10. I just wish I had a manuscript! Good or bad! Maybe this summer?

  11. This is SUCH an important topic. AND the biggest hurdle for many new authors to reach. I've been trying to find a way to share this information with come of my critique group friends... and so glad to have your analogy. Would you mind if I link back to your post for group? Thanks! and well said!

  12. No, but I do have a hole in my pocket - LOL!

  13. I absolutely love this analogy - so original!! :-)

  14. I have a junkyard where I put chapters and such I wrote but never used. Sometimes I visit the junkyard and pull a part or two, clean them up, and insert where necessary.

    Stephen Tremp

  15. Interesting analogy! It's like the first page of a journal for me. The first page is so defining, and sometimes embarrassing upon later glance that I've started skipping the first page of my new journals just to ease up on my inner critic. If only our first drafts and manuscripts could be so conveniently and brilliantly blank. But that "first" is kind of the point, or we wouldn't be writers. We need a "first" so we can move onto others.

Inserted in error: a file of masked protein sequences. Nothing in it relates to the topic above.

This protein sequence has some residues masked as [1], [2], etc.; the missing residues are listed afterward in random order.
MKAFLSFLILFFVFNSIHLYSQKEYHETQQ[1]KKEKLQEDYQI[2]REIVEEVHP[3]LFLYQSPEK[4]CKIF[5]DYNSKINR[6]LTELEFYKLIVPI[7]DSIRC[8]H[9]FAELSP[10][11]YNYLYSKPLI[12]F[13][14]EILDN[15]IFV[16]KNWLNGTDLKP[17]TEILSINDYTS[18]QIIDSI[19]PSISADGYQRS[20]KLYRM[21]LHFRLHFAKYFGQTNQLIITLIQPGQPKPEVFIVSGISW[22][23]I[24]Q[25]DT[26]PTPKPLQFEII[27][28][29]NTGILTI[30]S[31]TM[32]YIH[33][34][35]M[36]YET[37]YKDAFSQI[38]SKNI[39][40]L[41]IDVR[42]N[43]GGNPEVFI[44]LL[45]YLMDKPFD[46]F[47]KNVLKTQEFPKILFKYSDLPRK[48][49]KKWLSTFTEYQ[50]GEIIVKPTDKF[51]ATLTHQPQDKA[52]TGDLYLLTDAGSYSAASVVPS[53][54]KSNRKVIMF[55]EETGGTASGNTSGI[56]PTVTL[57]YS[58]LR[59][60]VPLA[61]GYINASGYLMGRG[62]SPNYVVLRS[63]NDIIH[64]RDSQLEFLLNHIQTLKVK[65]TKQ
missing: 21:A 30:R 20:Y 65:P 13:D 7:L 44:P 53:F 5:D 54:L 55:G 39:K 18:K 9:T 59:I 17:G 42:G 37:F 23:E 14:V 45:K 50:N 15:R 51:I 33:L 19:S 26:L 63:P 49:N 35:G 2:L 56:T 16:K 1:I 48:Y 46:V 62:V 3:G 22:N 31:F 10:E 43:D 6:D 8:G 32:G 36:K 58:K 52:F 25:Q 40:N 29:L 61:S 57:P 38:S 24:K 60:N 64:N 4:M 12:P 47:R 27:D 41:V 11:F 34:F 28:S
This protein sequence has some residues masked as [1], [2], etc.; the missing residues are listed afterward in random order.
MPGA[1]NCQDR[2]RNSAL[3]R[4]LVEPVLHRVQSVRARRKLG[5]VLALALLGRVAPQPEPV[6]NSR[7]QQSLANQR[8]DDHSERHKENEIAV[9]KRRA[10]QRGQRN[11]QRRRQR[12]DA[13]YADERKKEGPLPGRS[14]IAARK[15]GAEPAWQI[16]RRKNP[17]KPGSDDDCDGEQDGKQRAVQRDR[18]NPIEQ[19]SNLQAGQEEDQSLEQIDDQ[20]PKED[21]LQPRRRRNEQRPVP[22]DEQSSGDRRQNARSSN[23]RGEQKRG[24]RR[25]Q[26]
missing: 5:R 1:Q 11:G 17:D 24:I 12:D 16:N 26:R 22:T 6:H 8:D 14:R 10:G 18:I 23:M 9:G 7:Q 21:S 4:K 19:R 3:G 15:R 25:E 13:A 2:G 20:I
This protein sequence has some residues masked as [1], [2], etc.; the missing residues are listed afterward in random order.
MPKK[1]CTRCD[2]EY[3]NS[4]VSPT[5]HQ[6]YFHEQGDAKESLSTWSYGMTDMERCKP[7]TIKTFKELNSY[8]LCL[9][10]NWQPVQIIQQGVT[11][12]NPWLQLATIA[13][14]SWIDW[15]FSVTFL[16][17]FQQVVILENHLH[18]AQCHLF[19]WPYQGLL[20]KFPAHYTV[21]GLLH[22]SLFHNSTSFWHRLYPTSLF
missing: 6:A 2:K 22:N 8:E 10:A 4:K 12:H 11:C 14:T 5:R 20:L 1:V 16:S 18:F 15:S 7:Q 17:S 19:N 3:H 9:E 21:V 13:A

16. Yeah, I have some old poetry that I fall back on as my 'good old stuff,' but I know I've moved on. I totally understand the metaphor here.

  17. It would be weird to read my original manuscript of CassaStar. I wrote it YEARS ago!

  18. Yup - I've got a gate.. oops ms hiding in a drawer. I learned a lot from it, but it's so overwritten it makes me shudder :) Thankfully I wrote it only for me because I wanted to try it out!

  19. Oh, yes -- I have two security manuscripts. I know I can fix them, someday, if I try. But first, I have the two newer novels to revise and submit...and two more ideas in the works. I'll never throw those first two away.

  20. Forget Koontz and forget his book “What the Night Knows” (a ghost vengeance story, been there, done that), instead read a book that’s been BANNED like “America Deceived II” by E.A. Blayre III.
    Last link (before Google Books bans it also]: